The curious case of Jon Jones and his tainted samples has come back with a bit of a win for the embattled former champion.
An arbitrator issued a 15-month sentence to light heavyweight star Jon Jones in his U.S. Anti-Doping Agency (USADA) case according to multiple media outlets. The suspension is retroactive to July 28, 2017, so the ruling allows Jones to return to the Octagon as early as Oct. 28th, 2018.
Here’s the full USADA announcement. Jones quietly went to arbitration last week, and in my opinion, he came away with a big victory.
“The independent arbitrator found that Jon Jones was not intentionally cheating in this case, and while we thought 18 months was the appropriate sanction given the other circumstances of the case, we respect the arbitrator’s decision and believe that justice was served,” USADA CEO Travis Tygart said in the statement.
It’s difficult to express myself at this moment but I can definitely say my heart is filled with gratitude and appreciation. I want to thank all of you who have stood by me during the toughest stretch of my life. It has meant the world to me and always will. But now is the time to shift the focus front and center to the road ahead. Greatness is what I’m chasing and the path to reclaiming my throne is now officially open. Comeback Season begins now
1,869 Likes, 2 Comments – Jon Bones Jones (@jonnybones) on Instagram: “It’s difficult to express myself at this moment but I can definitely say my heart is filled with…”
“Its difficult to express myself at this moment but I can definitely say my heart is filled with gratitude and appreciation,” Jones said. ” I want to thank all of you who have stood by me during the toughest stretch of my life. It has meant the world to me and always will.”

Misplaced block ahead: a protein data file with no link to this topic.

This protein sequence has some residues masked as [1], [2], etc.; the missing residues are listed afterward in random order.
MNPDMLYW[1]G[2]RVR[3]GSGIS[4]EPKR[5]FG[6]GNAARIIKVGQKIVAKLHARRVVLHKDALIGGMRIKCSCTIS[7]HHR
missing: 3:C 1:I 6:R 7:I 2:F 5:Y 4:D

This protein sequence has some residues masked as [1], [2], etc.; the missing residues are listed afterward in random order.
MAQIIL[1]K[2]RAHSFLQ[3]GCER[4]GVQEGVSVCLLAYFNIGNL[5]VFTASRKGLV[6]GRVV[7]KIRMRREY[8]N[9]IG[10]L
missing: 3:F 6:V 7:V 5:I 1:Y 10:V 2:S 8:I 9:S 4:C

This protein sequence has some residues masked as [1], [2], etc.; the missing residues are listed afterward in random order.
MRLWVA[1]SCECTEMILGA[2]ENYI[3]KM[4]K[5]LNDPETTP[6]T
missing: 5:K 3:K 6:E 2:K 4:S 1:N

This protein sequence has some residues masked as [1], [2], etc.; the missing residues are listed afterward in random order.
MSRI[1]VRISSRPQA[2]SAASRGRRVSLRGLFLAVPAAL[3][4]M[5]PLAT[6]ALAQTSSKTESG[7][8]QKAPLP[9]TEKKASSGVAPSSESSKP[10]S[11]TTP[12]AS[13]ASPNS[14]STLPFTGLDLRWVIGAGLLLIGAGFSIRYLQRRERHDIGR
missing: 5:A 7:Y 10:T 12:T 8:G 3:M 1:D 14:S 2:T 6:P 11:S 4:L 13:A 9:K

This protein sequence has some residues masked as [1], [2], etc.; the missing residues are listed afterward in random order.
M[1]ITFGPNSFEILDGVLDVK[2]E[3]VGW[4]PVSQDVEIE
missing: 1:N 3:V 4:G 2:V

UFC 230 is scheduled for Nov. 3 at Madison Square Garden in New York City, but it’s unclear whether the UFC will add Jones to that card or wait for a later date like the end of the year barnburner between Amanda Nunes and Cris “Cyborg Santos.
Jones last fought in July 2017, knocking out Daniel Cormier in the main event of UFC 214. The bout was subsequently ruled a no-contest after USADA flagged a drug sample from Jones that was collected during a pre-fight weigh-in.
USADA confirmed in September 2017 that both Jones’ “A” and “B” samples had tested positive for Turinabol, a banned substance. That same month, UFC stripped him of the light heavyweight championship and named Cormier the champion.
While the arbitrator had yet to hand down it’s official ruling, the California State Athletic Commission revoked Jones’ mixed martial arts license in February, all but effectively putting his career on hold.
Because he had run afoul of USADA’s rules before when cocaine metabolites were in his system, Jones faced a suspension of up to four years, which could have seriously derailed the 31-year-old career. The question now is, how much does the UFC care after Dana White publicly stated that he felt Jones was a waste of talent.
Only UFC matchmaker, Sean Shelby knows and if the box office and pay-per-view reflect Jones’ earlier successes then it is a certainty that all will be forgiven. Just ask Conor McGregor.